The history of Pride marches and events stretches back now nearly half a century. Books and audiobooks for young listeners continue to grow in both number and depth of treatment, where LGBTQI characters have moved from props to tropes to engaging people who happen to identify along the diverse orientation spectrum. It’s a little—well, a lot—harder to find such an audiobook presence for adult listeners seeking books, authors, and narrators with whom to celebrate Pride.
However, they do exist, and there are a number that adult listeners may want to hear this month especially.
Earlier this month, the Lambda Literary Awards for 2018 were announced, including Carmen Maria Machado’s winning in the Lesbian Fiction category for her short story collection HER BODY AND OTHER PARTIES. Narrator Amy Landon’s performance allows listeners to hear the richly nuanced characters inhabiting these stories. Just as in life, there’s sadness, joy, humor, and the expectation that story events and character interactions will be both novel enough to hook interest and familiar enough for empathy to be realized effortlessly.
Back in 1976, and just over a decade before his death, James Baldwin’s essay THE DEVIL FINDS WORK was published in print. Now it’s available in audiobook format as well, narrated by Dion Graham, who captures both the author’s anger and his softer, more personal passages with resonant tones and pacing. Some years ago Graham also narrated Baldwin’s GOING TO MEET THE MAN, winning the Earphones Award for bringing this essay collection from the mid-20th century into the 21st, where many of the issues of marginalized peoples continue with only some abatement.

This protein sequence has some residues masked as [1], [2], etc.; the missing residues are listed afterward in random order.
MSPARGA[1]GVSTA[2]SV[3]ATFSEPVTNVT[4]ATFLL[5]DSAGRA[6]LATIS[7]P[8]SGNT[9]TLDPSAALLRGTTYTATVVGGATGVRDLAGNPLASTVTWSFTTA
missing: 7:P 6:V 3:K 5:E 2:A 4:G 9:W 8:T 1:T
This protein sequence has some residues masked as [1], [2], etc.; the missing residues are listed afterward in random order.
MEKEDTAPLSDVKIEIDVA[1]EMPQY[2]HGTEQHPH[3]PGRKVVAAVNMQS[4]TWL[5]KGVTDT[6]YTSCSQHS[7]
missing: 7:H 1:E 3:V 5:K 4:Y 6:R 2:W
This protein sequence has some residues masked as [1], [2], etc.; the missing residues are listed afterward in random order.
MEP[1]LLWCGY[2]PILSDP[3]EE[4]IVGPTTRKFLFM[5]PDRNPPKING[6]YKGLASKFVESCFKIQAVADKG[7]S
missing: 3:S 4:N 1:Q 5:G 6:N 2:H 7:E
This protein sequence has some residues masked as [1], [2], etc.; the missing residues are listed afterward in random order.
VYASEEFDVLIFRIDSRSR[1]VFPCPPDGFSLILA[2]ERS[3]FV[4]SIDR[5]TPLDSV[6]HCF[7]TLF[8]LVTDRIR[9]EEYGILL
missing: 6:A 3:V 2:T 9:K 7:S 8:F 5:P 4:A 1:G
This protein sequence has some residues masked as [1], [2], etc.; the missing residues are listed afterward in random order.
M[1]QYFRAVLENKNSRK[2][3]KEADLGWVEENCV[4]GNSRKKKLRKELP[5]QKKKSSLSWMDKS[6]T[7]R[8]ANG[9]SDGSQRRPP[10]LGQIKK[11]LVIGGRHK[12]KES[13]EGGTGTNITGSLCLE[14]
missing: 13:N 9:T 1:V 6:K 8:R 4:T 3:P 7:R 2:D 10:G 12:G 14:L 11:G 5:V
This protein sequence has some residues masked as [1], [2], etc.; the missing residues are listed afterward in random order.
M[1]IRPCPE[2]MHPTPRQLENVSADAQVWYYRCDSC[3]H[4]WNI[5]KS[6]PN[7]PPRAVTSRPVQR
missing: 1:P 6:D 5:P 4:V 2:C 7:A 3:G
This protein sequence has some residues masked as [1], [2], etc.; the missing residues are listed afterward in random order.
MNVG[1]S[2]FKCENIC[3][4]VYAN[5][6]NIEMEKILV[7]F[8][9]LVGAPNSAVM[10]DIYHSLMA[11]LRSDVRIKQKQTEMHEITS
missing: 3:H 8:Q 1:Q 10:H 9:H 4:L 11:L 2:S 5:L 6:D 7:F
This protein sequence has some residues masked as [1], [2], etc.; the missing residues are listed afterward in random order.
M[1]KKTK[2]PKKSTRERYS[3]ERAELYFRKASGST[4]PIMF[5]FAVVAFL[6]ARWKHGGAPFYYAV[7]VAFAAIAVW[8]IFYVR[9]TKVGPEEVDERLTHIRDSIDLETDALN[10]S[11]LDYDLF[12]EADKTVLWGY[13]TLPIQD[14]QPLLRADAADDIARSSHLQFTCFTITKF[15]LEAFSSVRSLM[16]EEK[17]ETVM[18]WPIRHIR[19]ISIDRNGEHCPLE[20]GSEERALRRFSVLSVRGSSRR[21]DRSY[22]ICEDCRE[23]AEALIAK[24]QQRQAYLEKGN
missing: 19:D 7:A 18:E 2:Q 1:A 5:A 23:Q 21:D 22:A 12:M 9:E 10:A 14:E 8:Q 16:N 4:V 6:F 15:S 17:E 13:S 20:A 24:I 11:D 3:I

Ballet dancer David Hallberg’s memoir is also available for listeners, narrated by Vikas Adam. A BODY OF WORK details the dancer’s experiences with rigorous training, performance, the reality of working in Russia as an American, and most of all, injury and recovery. Born more than a decade after the Stonewall Riots, Hallberg’s life included the tortures of childhood bullying as well as the pain of dancing; however, his generation, gender, and race, as well as his luck to be gifted with unwavering family acceptance of his sexual orientation, illustrate how LGBTQI activism calls for voices from those who may live lives less stressed by perceptions of their gender and orientation identities as well as those speaking from points of intersectionality. Adam is a good choice for the narration here, not only because he can lead readers through some of a dancer’s necessarily technical intricacies but also because he brings a warmth of tone that demonstrates the essentially shared humanity of author, narrator, and listener as well.
Pride has a lot of faces, including that of activism, remembrance, and also celebration of chosen families. As audiobook readers, we are glad to see more places set at the table for queer listening options.
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